Is Southwest’s Standby Policy a Major Blow to Elites?

I flew home from Las Vegas on Tuesday and needed to get back a bit earlier than my ticketed flight. Having absolutely no idea what Southwest’s standby policy was, I looked it up online before heading to the airport. As I was on a Wanna Get Away fare, standby required a buy-up to the Anytime fare – a difference of $85 in my case.

The crappy thing is that if you don’t make it on the flight, you’re still charged the fee, something rather unappealing. But since it was a Tuesday (off-peak travel day) and most people were arriving in Vegas for CES, I figured I’d have a damn good chance so I headed to the airport.

When I looked up the Anytime fare, I noticed the Business Select fare was a mere $15 more for the one-way to Reno. When I arrived at the airport, I asked instead to purchase a new ticket at the Business Select fare using the value on my original ticket as partial form of payment. And so $100 later, I had a confirmed seat – and a boarding group of A3 – for an earlier flight. Well worth the price for my need to get home four hours earlier.

The fare difference between the Wanna Get Away and Anytime fare was pretty negligible, all things considered, for the route I was flying. In some longer-distance markets, I’m sure it’s a considerable jump and it would make loyal flying on Southwest less likely if I were prone to frequently wanting standby travel having purchased the cheapest fares.

But what’s most shocking to me is they don’t provide a better standby policy for their most frequent fliers, A-List and A-List Preferred Rapid Rewards members. Maybe I’m just used to legacy airline programs and their liberal, by comparison, standby policies. Why wouldn’t Southwest throw elites a bone and allow standby on all fares? Am I missing something, or is their standby policy a bit off-putting to loyal travelers who buy the cheapest tickets?

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  1. I think we @united 1K members are so lucky to have the same day change option. ( if available, fare class,etc) that when flying or chatting with other ff members of diff programs we don’t know how to react. Most my coworkers are USAir and when I leave a day early for free and they don’t, jealousy insues. One of the only changes I like.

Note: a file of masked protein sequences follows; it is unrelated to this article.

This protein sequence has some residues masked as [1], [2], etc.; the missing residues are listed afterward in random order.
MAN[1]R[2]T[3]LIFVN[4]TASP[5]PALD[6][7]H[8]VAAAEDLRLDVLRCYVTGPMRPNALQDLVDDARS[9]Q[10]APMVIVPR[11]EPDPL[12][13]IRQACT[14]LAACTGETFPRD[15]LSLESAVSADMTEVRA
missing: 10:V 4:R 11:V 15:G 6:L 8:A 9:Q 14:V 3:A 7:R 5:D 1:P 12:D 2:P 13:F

2. @JRSharpsMan: I couldn’t agree more. United’s SDC policy is one of the best bennies. Hopefully they keep it the same as it is today. I wish American’s was as liberal.

  3. Fully agree. However they would counter that they allow you to rebook on to any flight with no change fee and that that is just like SDC except it allows you to change prior to day of.

    • @Andrew: Their liberal change-fee-free policy is quite nice, I have to agree.
      @Kathleen: Losing the A boarding group for close-in changes would be very painful as an elite… Southwest should absolutely change that.

  4. You nailed it. As an A List Preferred one of my biggest irritation is that my status means very little when flying stand-by. And to add insult to injury, if I change my flight less than 24 hrs. before travel I even lose my A boarding status. Doesn’t make any sense.

  5. I find it hard to find a lot of fault w the only airline to allow chgs w/o ridiculous fees. Sure they have some issues that arent optimal but nothing compared to the other (unless of course you are a top level elite on a legacy). And Im not really that big a SWA fan.

  6. @MileageUpdate: I totally agree Southwest’s (lack of) change fee policy is great. I just think they should consider granting their elites a bit of leeway with standby on all fares.

  7. I had the opposite situation occur over the holidays. My family of three decided before our return flight that we’d prefer to fly back home earlier on New Year’s Eve. I went on line and saw the earlier flights were actually significantly less expensive than what our original flights had cost us. I immediately rebooked our return air and ended up with over $125 in credit vouchers. Sometimes you win and sometimes you lose!

    Furthermore when their fare decreases it is so simply to receive a credit for the fare difference.


  8. If we are going to discuss Elite status on Southwest the conversation isn’t complete without touching on the companion pass. For the last 6 years we haven’t had to purchase a ticket or redeem ff miles/points for my wife on a single domestic trip. My wife travels with me for free anytime I travel on Southwest.

    Think about that on Thanksgiving or Christmas where only one ticket must be purchased and 4 bags travel for free. Any chance United or AA or DL would do that?

    Further as WN planes are finding their way to places like Puerto Rico and Mexico nest year we will be able to travel there on one purchased or ff ticket for the both of us.

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